With Mike Tyson headlining the 2011 Boxing Hall of Fame class that was inducted this past weekend, it sparked some fairly chippy public skirmishes between boxing writers over whether Tyson should be in Canastota. On one side are those who argue Tyson was a major force in the heavyweight division, one of the most famous boxers and sporting figures of all time, etc., etc., and on the other side are those who argue Tyson lost every major fight of his career.
There’s a certain kind of entertainment to be had in such skirmishes, of course; who doesn’t enjoy a war of words between top-notch wordsmiths? But in reality, there’s virtually no value in these particular battles over the Hall beyond those empty calories. The truth is, there are no standards for who deserves induction, and without them, any boxer can be voted in for any reason whatsoever. It’s all up to the Thomas Hausers and Dan Rafaels and Rusty Rubins and Lint Baldwins of the world to just go, “Yeah.” And from there, you can debate all you want whether “yeah” was the correct answer, but without any rules of engagement, it’s almost entirely a meaningless free-for-all.
That’s not to say that debates about fighters’ legacies can’t be legitimate. That Tyson is now in the Hall of Fame is as good a time as any to debate his legacy. I’ll come down on the “pro-” side below, vis-a-vis Tyson, but also examine how boxing differs from other sports on Halls of Fame when it comes to its standards.
I asked pal o’ the site David P. Greisman — who gets a Hall vote by virtue of being a member of the Boxing Writers Association of America — whether voters receive any instructions about what qualities are Hall-worthy. They don’t. [SLIGHT UPDATE: They kind of do, but it’s very non-descrptive, per the scanned document from dpg below.] (This was a subject we recently discussed in the Open Thread, with another pal o’ the site, willfrank, raising the original question that got me thinking about this.)
The Hall site itself is beyond vague about what makes a fighter Hall-worthy. The closest it comes is that it explains its mission as being to “chronicle the achievements of those who excelled.” Which could mean nearly anything.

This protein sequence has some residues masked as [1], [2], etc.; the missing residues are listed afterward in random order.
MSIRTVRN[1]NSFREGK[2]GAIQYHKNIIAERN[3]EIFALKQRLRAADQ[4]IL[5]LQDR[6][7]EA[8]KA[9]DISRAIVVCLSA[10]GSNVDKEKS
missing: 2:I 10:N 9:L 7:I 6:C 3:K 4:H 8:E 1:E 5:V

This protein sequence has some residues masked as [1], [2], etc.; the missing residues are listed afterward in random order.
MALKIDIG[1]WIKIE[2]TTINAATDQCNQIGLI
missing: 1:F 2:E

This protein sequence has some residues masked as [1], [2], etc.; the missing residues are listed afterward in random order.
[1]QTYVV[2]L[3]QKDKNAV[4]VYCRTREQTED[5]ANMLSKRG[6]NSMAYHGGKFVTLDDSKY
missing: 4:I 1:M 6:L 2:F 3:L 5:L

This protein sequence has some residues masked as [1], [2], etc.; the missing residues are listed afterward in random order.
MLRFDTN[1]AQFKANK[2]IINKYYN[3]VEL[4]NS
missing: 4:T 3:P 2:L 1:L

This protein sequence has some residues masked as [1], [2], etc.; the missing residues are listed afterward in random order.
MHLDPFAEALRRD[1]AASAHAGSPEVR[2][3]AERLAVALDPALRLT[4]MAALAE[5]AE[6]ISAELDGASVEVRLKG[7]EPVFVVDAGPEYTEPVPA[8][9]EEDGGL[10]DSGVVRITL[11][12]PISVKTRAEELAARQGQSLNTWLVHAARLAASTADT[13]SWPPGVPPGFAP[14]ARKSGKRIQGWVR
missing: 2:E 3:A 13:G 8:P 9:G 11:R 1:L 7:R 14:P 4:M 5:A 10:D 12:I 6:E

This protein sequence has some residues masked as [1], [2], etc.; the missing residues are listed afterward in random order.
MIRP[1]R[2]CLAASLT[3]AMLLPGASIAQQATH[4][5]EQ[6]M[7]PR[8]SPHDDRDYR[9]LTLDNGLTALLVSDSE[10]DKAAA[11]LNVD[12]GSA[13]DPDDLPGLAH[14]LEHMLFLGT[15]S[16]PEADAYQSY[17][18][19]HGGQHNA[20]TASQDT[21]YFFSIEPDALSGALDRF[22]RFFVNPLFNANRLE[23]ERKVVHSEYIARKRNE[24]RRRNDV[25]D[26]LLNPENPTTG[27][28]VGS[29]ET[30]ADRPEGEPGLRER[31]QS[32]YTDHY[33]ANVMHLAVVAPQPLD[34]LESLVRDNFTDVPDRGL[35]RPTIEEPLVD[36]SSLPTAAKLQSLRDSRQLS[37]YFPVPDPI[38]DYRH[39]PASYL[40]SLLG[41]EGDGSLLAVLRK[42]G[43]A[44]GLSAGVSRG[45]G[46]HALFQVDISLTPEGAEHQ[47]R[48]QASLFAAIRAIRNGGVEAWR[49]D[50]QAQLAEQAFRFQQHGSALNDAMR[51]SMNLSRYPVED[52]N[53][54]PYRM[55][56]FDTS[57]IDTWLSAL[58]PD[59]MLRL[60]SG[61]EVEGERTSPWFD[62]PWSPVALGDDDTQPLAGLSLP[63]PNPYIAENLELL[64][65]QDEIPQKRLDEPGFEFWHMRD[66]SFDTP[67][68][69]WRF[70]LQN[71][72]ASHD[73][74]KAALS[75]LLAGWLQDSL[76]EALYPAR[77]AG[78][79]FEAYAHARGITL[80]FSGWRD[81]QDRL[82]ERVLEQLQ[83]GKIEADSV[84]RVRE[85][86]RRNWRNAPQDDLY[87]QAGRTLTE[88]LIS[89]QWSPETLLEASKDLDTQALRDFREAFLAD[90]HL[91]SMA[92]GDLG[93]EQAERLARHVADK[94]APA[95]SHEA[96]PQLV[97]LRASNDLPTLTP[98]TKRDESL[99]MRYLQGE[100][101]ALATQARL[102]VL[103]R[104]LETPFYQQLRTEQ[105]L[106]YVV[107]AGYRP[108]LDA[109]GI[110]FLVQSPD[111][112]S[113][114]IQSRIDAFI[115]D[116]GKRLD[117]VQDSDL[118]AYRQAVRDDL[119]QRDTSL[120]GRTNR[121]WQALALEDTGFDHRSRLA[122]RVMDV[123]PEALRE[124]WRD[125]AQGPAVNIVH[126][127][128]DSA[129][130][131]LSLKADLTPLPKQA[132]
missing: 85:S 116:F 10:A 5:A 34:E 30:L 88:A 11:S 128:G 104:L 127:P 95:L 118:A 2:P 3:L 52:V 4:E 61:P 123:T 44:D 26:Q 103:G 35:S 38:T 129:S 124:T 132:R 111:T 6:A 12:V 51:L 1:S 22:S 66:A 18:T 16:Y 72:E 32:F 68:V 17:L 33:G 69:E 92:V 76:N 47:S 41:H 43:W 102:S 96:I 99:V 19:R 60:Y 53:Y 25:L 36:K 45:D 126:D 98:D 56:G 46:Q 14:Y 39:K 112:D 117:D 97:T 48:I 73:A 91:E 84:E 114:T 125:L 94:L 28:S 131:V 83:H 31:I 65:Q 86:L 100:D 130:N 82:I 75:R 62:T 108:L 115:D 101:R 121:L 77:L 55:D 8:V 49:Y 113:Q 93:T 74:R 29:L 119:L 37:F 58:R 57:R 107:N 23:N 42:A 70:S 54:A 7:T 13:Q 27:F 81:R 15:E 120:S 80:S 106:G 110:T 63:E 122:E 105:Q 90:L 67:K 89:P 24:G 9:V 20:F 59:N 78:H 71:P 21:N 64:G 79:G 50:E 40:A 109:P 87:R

Baseball writers are at least given some kind of directions for Hall voting: “Voting: Voting shall be based upon the player’s record, playing ability, integrity, sportsmanship, character, and contributions to the team(s) on which the player played.”
Basketball is a bit looser, too, than baseball. When Reggie Miller got snubbed this year, it laid that bare.
Deciding who’s worthy for any Hall of Fame is already subjective. You can try to make arguments relying on objective facts, such as statistics, but ultimately there are going to be reasonable disagreements among even baseball writers about how you measure “integrity” or “playing ability.” But when there are no standards at all, it’s left purely to individual choice.
I’m not saying the Boxing Writers’ Association of America needs to develop standards. I have no opinion on that proposition. There’s something to be said for anarchy, sometimes. But if it wants to do a better job of minimizing vast differences in the quality of the fighters its writers induct, then maybe standards would be a good idea. It’s really all about what you’re trying to achieve. (There’s also something to be said for of process of inducting three modern boxers every year. Some years have exceptionally weak classes of Hall of Famers [see: 2010], and some years good fighters get left out.)
Without standards in place, many writers use their own criteria, which vary widely. A similar thing happens with varying pound-for-pound criteria, which writers and fans use to try and decide who are the best fighters in the world right now regardless of their weight class. The difference is, there’s no building memorializing the current pound-for-pound fighters, like there is for the Hall of Fame.
That brings us to Tyson.
I have experienced Tyson much differently than other boxing fans and writers. Although I was aware of and loosely followed boxing during the period where he was the sport’s reigning star and anti-hero, I only became a passionate fan of boxing around the turn of the century. As a kid, I remember what a huge presence he was and what a destructive, intimidating force, but it was only later that I really came to scrutinize his career on its merits. I’m not saying I see him better than boxing writers or fans who followed him closely in the days where he was one of the most popular athletes on the planet; I’m just saying that I see him differently, separated from the emotion Tyson generated at the time.